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BioHome has endured the extremes

World’s first bio-based 3D-printed neighborhood now planned for Maine.

30th November 2023

Innovation in Textiles
 |  Maine, USA

Construction

BioHome3D, the first 100% bio-based 3D-printed home, is proving to be a viable solution to the growing housing crisis after a year of outdoor testing.

Printed at the University of Maine’s Advanced Structures and Composites Center (ASCC), the prototype is poised to set new standards for structural integrity, carbon footprint reduction and next-generation manufacturing.

BioHome3D is a 600-square-foot home that was designed to meet Maine’s affordable housing requirements. It was created entirely with wood residuals, bio-resins and wood fibre insulation. Due to its renewable materials, the home, which includes one bedroom and one bathroom, is fully recyclable and acts as a carbon sink.

The construction industry accounts for 39% of global carbon emissions. Sequestering 46 tons of carbon-dioxide for each 600-square-foot unit, BioHome3D stands as a pivotal solution for the construction industry. This technology addresses both operational and embodied carbon, and sets precedents for both sustainable construction material production and manufacturing.

During its inaugural year, BioHome3D endured one of Maine’s most volatile weather perods, with sensors reporting temperatures from 1°F to 105°F, extreme wind storms that caused blackouts throughout the state and a number of snowstorms. It performed very well under rain, snow, temperature cycling and hail. It was designed in accordance with ASCE 7 loadings, and meets the design requirements of the International Code Council (ICC) code.

Scaling up

The ASCC will break ground on the Green Engineering and Materials (GEM) Factory of the Future in August 2024. This research centre is the next step in scaling up BioHome3D production technology.

It is expected to be completed in 2026 and will feature Industry 4.0, AI-enabled, large-scale additive, subtractive and digital hybrid manufacturing technologies developed by UMaine and its federal, national laboratory and industry partners over the past 10 years. It will rely on new collaborative robotics and closed-loop advanced manufacturing equipment and processes, as well as use the new generations of bio-based material systems. It will also provide discovery-driven learning opportunities for the future workforce

“The data collected over a year of outdoor exposure in Maine has proved that the technology is sound,” says ASCC executive director Habib Dagher. “Now, our focus is to scale up the production process. With the Factory of the Future, our goal is to be able to produce one of these 600-square-foot homes every 48 hours. We’ve created a house. Now it’s time to create neighborhoods.”

At the start of construction for BioHome3D, the material was printing at a deposition rate of 20 pounds-per-hour. Over time, production speeds have increased to nearly 500 pounds-per-hour with improvements to the printer. The focus on scaling up production looks to continue to drive costs of materials and manufacturing down to be competitive or less expensive than traditional stick-built homes.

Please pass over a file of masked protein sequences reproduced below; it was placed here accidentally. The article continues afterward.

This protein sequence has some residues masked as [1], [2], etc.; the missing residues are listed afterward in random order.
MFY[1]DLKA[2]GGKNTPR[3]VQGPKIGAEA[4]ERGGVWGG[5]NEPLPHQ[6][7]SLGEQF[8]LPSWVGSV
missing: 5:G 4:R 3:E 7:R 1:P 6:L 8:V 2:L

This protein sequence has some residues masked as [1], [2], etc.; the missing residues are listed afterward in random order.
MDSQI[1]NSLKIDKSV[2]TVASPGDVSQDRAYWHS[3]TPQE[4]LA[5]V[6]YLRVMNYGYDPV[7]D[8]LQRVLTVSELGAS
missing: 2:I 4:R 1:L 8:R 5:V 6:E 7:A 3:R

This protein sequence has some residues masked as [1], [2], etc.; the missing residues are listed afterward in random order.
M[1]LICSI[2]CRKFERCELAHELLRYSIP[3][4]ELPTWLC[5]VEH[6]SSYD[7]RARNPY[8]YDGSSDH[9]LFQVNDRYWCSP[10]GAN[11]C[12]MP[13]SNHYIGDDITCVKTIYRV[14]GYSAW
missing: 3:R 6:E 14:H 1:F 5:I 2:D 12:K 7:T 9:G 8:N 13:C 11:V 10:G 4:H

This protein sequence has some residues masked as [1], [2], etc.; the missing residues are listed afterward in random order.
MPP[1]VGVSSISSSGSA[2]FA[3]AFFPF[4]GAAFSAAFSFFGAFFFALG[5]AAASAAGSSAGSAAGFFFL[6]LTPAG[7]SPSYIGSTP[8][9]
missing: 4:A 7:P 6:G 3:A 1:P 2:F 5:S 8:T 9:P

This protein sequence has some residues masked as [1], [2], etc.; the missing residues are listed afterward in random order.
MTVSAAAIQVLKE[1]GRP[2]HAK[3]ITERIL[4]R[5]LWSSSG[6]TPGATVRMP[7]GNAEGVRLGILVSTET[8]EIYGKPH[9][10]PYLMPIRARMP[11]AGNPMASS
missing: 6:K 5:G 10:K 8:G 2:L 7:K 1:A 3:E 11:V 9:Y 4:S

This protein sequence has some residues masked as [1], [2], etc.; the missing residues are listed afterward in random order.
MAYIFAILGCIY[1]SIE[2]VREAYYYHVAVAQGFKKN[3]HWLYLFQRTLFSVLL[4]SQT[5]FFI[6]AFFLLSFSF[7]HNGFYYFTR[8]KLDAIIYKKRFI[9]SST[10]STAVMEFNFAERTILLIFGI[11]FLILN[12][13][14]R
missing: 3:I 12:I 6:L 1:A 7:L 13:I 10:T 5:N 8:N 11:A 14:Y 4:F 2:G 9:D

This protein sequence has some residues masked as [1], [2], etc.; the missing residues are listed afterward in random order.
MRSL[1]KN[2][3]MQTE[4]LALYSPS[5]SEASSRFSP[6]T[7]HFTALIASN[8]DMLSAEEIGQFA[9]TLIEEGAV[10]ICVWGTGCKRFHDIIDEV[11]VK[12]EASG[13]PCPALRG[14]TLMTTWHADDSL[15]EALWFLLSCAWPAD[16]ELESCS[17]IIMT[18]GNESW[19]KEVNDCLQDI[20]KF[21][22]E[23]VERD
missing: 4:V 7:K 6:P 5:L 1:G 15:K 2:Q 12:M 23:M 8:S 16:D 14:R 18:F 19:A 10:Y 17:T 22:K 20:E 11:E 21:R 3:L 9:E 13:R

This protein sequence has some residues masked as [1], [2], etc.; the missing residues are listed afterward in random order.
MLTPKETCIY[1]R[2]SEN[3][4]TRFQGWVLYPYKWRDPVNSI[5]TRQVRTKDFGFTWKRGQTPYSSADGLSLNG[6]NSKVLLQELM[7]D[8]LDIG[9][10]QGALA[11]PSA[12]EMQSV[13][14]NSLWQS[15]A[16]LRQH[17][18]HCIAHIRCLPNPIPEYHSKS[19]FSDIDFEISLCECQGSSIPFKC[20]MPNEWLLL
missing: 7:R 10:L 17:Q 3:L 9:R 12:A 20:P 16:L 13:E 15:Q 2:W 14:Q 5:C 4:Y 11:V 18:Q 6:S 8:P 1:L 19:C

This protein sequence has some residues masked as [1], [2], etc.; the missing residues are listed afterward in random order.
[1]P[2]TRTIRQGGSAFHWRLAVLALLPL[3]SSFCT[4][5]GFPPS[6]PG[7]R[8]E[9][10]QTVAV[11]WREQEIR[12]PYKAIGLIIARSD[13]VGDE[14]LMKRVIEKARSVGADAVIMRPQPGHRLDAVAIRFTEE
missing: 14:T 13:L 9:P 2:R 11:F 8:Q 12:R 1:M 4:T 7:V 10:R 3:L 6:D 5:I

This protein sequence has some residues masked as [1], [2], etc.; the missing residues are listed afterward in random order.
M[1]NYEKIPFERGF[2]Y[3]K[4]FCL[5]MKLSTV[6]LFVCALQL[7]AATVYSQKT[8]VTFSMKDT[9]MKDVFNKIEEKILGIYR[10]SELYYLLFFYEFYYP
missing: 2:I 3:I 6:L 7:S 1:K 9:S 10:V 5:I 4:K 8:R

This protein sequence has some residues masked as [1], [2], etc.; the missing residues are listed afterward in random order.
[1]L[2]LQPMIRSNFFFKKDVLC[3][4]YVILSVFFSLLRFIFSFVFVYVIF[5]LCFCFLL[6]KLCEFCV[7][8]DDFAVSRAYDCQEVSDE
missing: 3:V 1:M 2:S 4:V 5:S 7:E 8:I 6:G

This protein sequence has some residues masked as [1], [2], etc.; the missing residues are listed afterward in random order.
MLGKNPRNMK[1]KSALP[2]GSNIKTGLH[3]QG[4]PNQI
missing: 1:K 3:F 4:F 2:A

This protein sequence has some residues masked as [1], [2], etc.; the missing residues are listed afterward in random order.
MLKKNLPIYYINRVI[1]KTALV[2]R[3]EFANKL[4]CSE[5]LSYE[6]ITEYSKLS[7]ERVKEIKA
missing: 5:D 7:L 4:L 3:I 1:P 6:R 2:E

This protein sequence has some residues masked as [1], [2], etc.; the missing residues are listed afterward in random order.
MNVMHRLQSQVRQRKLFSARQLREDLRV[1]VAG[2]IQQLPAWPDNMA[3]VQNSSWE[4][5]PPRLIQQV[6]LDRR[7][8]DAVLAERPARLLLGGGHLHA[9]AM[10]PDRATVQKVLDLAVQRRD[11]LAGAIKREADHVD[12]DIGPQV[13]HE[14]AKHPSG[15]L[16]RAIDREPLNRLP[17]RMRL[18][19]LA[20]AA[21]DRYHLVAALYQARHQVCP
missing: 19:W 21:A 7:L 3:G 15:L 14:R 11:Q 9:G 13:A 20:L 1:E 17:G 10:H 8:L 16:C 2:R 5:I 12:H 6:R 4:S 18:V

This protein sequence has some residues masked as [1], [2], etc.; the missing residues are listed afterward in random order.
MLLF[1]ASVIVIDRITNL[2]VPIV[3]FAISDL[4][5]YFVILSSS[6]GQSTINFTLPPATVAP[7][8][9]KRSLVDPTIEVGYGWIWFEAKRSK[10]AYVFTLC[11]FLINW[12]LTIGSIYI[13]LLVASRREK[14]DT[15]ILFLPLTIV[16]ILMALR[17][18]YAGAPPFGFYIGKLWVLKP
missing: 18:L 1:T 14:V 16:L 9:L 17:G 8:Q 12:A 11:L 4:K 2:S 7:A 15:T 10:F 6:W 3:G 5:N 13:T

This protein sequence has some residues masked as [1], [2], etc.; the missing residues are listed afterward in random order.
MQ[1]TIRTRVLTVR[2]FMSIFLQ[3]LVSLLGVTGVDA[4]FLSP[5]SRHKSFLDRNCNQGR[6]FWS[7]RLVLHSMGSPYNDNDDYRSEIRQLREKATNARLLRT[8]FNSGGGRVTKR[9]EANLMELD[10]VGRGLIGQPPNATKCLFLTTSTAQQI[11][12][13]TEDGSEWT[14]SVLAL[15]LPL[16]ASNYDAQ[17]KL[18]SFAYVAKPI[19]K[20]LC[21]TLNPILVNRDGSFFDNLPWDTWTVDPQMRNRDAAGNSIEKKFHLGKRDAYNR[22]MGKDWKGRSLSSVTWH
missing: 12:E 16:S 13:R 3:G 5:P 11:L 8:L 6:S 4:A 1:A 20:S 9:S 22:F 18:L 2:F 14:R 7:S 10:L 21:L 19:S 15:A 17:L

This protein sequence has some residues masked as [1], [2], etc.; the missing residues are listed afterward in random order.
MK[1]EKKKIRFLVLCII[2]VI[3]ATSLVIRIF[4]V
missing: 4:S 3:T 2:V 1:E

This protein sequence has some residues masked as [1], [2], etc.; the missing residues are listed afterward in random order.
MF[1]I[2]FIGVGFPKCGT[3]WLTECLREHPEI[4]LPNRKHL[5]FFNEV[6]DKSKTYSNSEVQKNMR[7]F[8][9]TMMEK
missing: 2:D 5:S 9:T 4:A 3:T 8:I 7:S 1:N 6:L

With the new manufacturing facility and advancements in production speed, ASCC is finalising plans to print the world’s first bio-based 3D-printed neighborhood. It will feature nine homes with the BioHome3D technology located in the Greater Bangor area, providing housing for individuals experiencing or at risk of homelessness. A new study reports that nearly 80,000 homes are needed in Maine to fix the deficit and meet demand for affordable housing by 2030, which BioHome3D can help address.

The proposed neighborhood will feature BioHome 2.0, the next generation of houses that take the data and lessons learned and create livable and sustainable homes with research focusing on material advancements, enhanced fire and toxicity resistance and building code approvals.

Wood residuals

By using locally-produced wood residuals, Biohome3D can also support Maine’s forest products industry. Maine’s sawmills produce nearly a million tons of wood residuals every year, which used to go to many pulp and paper mills that have since shuttered. Each 600-square-foot unit requires approximately 10 tons of wood residuals, meaning 100,000 units could theoretically be produced every year using the sawmill residuals. Not all residuals will be used for this purpose, but this provides a sense of the available feedstock resource.

The technology was also designed to address labuor shortages and supply chain issues that are inhibiting the construction of affordable housing, by printing with abundant, renewable and locally-sourced wood fibre feedstock whicg reduces material costs, while making the construction process and final product more sustainable. These locally-produced materials also are more resilient to global supply chain disruptions and labor shortages.

In Maine, around 41% of the construction workforce is nearing retirement, and projected growth won’t bridge the ensuing gaps. Utilizing ASCC’s expertise in next-generation manufacturing technologies has notably reduced reliance on labour and significantly accelerated production, while minimizing waste through precision manufacturing.

BioHome3D has been recognised globally and was awarded the Aubin AM Case Study Award by the Society of Manufacturing Engineers and the Combined Strength Award at the 2023 CAMX Conference.

www.maine.edu

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